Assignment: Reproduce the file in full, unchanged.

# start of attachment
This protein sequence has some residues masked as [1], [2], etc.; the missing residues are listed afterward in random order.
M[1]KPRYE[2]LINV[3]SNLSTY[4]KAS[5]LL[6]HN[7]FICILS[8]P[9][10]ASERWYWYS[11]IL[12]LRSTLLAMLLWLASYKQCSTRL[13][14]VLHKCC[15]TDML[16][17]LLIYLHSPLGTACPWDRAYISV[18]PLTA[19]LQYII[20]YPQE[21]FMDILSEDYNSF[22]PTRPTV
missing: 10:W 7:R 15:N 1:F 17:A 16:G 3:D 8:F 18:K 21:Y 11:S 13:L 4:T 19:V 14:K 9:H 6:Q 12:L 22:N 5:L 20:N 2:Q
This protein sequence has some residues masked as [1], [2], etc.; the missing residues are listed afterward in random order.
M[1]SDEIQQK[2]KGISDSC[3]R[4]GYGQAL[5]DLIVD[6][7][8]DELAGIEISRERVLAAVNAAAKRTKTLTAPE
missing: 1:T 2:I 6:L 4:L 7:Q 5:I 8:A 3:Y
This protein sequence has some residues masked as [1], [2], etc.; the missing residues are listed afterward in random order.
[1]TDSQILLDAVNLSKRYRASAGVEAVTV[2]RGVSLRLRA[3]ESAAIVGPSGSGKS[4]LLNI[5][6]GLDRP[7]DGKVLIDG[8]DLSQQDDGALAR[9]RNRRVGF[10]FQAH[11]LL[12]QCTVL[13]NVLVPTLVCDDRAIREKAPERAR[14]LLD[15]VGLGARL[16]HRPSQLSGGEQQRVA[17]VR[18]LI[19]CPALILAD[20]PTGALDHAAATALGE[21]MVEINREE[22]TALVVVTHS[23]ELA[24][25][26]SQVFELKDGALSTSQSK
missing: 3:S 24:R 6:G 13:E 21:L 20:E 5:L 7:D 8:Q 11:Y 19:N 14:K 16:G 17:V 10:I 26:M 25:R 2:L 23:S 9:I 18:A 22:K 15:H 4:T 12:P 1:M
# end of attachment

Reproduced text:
This protein sequence has some residues masked as [1], [2], etc.; the missing residues are listed afterward in random order.
M[1]KPRYE[2]LINV[3]SNLSTY[4]KAS[5]LL[6]HN[7]FICILS[8]P[9][10]ASERWYWYS[11]IL[12]LRSTLLAMLLWLASYKQCSTRL[13][14]VLHKCC[15]TDML[16][17]LLIYLHSPLGTACPWDRAYISV[18]PLTA[19]LQYII[20]YPQE[21]FMDILSEDYNSF[22]PTRPTV
missing: 10:W 7:R 15:N 1:F 17:A 16:G 3:D 8:F 18:K 21:Y 11:S 13:L 4:T 19:V 14:K 9:H 6:Q 12:L 22:N 5:L 20:N 2:Q
This protein sequence has some residues masked as [1], [2], etc.; the missing residues are listed afterward in random order.
M[1]SDEIQQK[2]KGISDSC[3]R[4]GYGQAL[5]DLIVD[6][7][8]DELAGIEISRERVLAAVNAAAKRTKTLTAPE
missing: 1:T 2:I 6:L 4:L 7:Q 5:I 8:A 3:Y
This protein sequence has some residues masked as [1], [2], etc.; the missing residues are listed afterward in random order.
[1]TDSQILLDAVNLSKRYRASAGVEAVTV[2]RGVSLRLRA[3]ESAAIVGPSGSGKS[4]LLNI[5][6]GLDRP[7]DGKVLIDG[8]DLSQQDDGALAR[9]RNRRVGF[10]FQAH[11]LL[12]QCTVL[13]NVLVPTLVCDDRAIREKAPERAR[14]LLD[15]VGLGARL[16]HRPSQLSGGEQQRVA[17]VR[18]LI[19]CPALILAD[20]PTGALDHAAATALGE[21]MVEINREE[22]TALVVVTHS[23]ELA[24][25][26]SQVFELKDGALSTSQSK
missing: 3:S 24:R 6:G 13:E 21:L 20:E 5:L 7:D 8:Q 11:Y 19:N 14:K 16:G 17:V 10:I 26:M 25:R 2:L 23:S 9:I 18:A 22:K 15:H 4:T 12:P 1:M